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Legionella-Legionnaire's Disease & Pontiac Fever


Clinical Features

Pneumonia caused by Legionella is clinically and radiologically similar to pneumonia caused by other pathogens. Symptoms of Legionnaires' disease develop 2-10 days after exposure to the bacteria occurs. Typical symptoms include fever, fatigue, cough, and shortness of breath (Murdoch et. al, 2018). On physical examination, the patient may have rales or other signs of consolidation. Findings on imaging are varied and nonspecific; however, the most common findings are patchy unilobar infiltrates. Patients may also have low sodium levels, increased LFTs & CRP, as well as poor response to beta-lactam monotherapy. Extrapulmonary disease may occur and includes cellulitis, skin abscesses, septic arthritis, myocarditis, or endocarditis.

According to Murdoch and colleagues (2018), pontiac fever is typically self-limiting and pneumonia does not develop. Symptoms include fever, chills, myalgia, malaise, headache, fatigue, nausea and/or vomiting.

 

Risk Factors

Risk factors identified by the CDC for legionella infection includes:

  • Age >50 Years
  • Current or Past Smoker
  • Chronic Lung Disease
  • Immunosuppression
  • Cancer
  • Chronic Disease
  • Recent Travel or Hospitalization
  • Exposure to Hot Tub

Testing

The CDC notes the following indications for further testing for Legionnaires' disease:

  • Failure of antibiotic therapy for community-acquired pneumonia
  • Severe pneumonia requiring ICU admission
  • Immunocompromised patients with pneumonia
  • Travel history within the last 10 days of symptom onset
  • During disease outbreak
  • Healthcare-associated pneumonia
    • onset of pneumonia is >48 hours after admission
    • other patients within the same facility have had a diagnosis of Legionnaires' disease within the past 12 months
    • positive environmental tests for Legionella within the last 2 months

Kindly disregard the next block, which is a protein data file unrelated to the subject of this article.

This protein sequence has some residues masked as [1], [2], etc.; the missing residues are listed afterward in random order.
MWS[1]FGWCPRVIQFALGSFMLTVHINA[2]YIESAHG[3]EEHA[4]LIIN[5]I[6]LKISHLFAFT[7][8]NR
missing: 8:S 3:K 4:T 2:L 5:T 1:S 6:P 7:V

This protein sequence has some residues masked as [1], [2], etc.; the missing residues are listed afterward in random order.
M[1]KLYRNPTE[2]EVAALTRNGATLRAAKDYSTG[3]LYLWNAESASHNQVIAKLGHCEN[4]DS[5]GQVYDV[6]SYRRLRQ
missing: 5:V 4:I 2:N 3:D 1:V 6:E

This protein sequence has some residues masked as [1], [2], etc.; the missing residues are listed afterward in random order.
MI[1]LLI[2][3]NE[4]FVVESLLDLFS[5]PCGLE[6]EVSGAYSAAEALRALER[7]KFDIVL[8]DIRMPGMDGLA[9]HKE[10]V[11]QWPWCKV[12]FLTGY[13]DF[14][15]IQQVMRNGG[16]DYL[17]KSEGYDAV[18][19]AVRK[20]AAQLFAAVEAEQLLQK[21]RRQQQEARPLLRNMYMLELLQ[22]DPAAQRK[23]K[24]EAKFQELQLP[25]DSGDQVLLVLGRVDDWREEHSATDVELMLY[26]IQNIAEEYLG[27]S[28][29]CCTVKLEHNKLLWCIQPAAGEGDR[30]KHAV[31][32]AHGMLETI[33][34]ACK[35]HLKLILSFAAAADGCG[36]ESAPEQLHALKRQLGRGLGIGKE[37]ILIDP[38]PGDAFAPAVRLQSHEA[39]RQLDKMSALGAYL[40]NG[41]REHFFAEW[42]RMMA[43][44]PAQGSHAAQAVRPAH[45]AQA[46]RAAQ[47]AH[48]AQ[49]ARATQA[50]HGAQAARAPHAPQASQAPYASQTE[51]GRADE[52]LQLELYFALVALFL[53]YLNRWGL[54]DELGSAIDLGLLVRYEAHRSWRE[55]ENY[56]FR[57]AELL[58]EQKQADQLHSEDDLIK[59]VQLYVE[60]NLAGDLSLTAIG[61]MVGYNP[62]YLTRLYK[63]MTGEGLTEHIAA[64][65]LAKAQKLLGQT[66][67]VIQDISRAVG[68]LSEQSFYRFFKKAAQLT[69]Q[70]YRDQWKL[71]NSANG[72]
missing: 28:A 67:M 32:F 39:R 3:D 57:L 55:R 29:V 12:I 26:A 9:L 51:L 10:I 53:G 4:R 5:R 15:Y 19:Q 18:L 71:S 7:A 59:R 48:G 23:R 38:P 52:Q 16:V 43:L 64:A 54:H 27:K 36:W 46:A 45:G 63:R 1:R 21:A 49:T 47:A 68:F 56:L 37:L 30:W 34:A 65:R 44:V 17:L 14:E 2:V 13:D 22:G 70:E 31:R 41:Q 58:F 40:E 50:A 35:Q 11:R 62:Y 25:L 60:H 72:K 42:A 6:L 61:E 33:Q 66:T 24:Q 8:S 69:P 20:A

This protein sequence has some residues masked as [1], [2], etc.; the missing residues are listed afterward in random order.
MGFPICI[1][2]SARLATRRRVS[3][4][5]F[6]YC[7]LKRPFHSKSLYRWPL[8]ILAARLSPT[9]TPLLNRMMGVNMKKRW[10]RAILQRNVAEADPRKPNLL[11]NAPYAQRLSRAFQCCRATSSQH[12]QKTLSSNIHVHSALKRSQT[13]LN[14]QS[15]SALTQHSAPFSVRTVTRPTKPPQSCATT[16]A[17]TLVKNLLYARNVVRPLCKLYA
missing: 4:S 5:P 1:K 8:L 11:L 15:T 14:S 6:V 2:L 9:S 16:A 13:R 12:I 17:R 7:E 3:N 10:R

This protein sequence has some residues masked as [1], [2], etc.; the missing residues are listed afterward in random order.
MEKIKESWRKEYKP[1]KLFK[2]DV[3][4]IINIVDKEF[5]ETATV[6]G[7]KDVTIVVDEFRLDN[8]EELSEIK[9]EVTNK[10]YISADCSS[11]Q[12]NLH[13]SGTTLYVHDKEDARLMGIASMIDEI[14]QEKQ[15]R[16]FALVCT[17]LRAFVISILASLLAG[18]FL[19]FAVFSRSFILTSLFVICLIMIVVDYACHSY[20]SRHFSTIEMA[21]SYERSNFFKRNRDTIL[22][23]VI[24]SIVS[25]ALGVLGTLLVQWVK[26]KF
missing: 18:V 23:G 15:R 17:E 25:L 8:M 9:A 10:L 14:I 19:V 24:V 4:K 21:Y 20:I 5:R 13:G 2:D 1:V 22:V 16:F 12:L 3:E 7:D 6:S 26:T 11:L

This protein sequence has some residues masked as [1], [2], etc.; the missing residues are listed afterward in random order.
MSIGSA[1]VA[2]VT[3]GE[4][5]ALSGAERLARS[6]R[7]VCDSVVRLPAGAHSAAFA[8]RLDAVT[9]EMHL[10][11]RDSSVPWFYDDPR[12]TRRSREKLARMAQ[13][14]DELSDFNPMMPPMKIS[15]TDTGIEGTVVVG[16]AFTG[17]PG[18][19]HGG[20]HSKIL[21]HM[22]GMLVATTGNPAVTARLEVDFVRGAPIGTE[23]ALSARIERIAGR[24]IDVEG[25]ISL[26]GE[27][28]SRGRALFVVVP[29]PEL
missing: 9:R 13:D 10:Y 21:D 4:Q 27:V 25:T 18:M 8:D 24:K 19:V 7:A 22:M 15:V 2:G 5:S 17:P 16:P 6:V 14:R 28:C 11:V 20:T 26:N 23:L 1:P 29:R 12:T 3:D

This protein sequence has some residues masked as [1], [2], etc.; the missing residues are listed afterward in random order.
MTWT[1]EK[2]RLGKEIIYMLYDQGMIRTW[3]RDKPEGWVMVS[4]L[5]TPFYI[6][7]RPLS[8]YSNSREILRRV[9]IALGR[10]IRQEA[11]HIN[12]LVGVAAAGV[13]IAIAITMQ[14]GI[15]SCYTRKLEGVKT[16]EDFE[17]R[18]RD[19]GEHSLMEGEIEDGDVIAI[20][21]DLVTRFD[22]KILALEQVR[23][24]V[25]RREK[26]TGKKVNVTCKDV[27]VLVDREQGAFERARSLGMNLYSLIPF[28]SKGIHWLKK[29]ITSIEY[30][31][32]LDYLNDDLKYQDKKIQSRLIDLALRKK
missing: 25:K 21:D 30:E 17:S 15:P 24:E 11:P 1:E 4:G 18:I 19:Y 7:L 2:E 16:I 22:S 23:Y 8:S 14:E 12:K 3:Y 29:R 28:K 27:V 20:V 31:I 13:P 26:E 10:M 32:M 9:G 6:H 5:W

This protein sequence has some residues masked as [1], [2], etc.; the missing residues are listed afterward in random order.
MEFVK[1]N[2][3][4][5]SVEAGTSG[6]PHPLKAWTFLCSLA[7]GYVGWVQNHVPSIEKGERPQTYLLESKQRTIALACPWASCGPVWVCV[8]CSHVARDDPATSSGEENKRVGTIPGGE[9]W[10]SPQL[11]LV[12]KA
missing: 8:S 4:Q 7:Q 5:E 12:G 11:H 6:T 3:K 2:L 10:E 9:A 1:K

• current changes in water quality within the facility 

Diagnosis

According to the CDC, best practice is to obtain both sputum culture and a urinary antigen test concurrently.

Gold Standard Testing: 

  • Culture of lower respiratory secretions on selective media
    • Sputum
    • Bronchoalveolar lavage
  • Urinary antigen test
  • Serological tests are not recommended in most cases

Treatment

Check for updates on the IDSA-ATS practice guidelines for treatment of  CAP and HAP. Macrolides and respiratory fluoroquinolones are currently the preferred choice of treatment. Pontiac fever does not require antibiotic treatment.

Precautions, Identification, & Prevention

Precautions: No isolation or contact precautions are necessary

Identification: A single case of Legionella infection warrants suspicion of an outbreak. Investigation is typically conducted by hospital epidemiologists or local public health departments. 

Prevention: Testing and water disinfection are routine practices in water distribution systems in the United States.

References

Centers for Disease Control (CDC) (2018). Legionella (Legionnaires' Disease and Pontiac Fever-For Clinicians. Retrieved from https://www.cdc.gov/legionella/clinicians.html

Murdoch, D., Chambers, S. T., & Priest, P. (2020). Clinical manifestations and diagnosis of Legionella infection. UpToDate. Retrieved July 8, 2020, from https://www.uptodate.com/contents/clinical-manifestations-and-diagnosis-of-legionella-infection?search=legionella&source=search_result&selectedTitle=2~103&usage_type=default&display_rank=2

Murdoch, D., Chambers, S. T., & Priest, P. (2020). Treatment and prevention of Legionella infection. UpToDate. Retrieved July 8, 2020, from https://www.uptodate.com/contents/treatment-and-prevention-of-legionella-infection?search=legionella&source=search_result&selectedTitle=1~103&usage_type=default&display_rank=1